Elizabeth
Jun 04, 2008 Elizabeth rated it 4 of 5 stars
Recommends it for: homeschoolers and educators
Shelves: my-books-read
I loved reading this book. It was packed with the history on the homeschooling movement, history of legal cases and information on methods, education philosophers and the authors own personal experiences as a school teacher and homeschooler to his three children. Although I didn't agree with every thing he said he did bring up some though provoking points. I learned a lot from reading this book, especially the history of education. I would buy this book to keep on hand and use as a reference.
Lisa
I picked this book up at Healthy Kids. This author is a high school english teacher, but also homeschools his own kids together with his wife. After reading it I feel more intrigued and I want to ask people I know why they homeschool. Like everything in life, there are pros and cons to both. I don't know if I could do it or not, but I know Julia would get a better education at home. You just can top one-on-one instruction. I just wonder about all the rest she'd miss out on. =)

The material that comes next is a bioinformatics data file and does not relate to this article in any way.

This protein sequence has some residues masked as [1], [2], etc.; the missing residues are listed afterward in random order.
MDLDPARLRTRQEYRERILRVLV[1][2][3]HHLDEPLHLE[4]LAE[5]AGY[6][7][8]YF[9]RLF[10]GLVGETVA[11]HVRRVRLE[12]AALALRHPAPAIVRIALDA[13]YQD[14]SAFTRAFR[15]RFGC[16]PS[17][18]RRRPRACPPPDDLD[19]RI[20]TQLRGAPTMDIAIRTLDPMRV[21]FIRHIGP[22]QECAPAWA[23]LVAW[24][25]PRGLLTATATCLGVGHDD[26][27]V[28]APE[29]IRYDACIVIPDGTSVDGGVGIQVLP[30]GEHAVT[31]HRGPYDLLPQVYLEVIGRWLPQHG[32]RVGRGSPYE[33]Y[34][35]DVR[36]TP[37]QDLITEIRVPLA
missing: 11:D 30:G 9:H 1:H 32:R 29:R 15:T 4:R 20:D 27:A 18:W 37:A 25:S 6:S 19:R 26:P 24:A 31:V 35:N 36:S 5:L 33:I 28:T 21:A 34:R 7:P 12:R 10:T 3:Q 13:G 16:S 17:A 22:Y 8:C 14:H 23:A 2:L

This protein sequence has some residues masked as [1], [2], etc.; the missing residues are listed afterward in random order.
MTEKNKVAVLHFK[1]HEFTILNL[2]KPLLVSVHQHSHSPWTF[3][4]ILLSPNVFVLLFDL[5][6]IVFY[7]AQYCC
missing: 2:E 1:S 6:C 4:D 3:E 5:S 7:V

Julie Clark
I randomly picked this book up off of the library shelf on my way out of the homeschool section one day. I am so glad that I did. What a thoughtful way with words this man has. The author was a public school teacher who chose (along with his wife) to homeschool his children. THIS REVIEW on Amazon does a fabulous job of summing up this book. I have purchased a copy of this one to keep. He articulates the case for homeschooling in a way I have not read anywhere else.
Tori
Guterson makes a compelling case for homeschooling. As a teacher, himself, his Gatto-speak resonates deeply with me and probably with anyone who has lived inside the institution. His style is much more academic than Gatto, but he touches on many similar points. Why do we separate ourselves from our children? How are we to learn from them if we shut them away as we do our old people? Very interesting book.
Tracy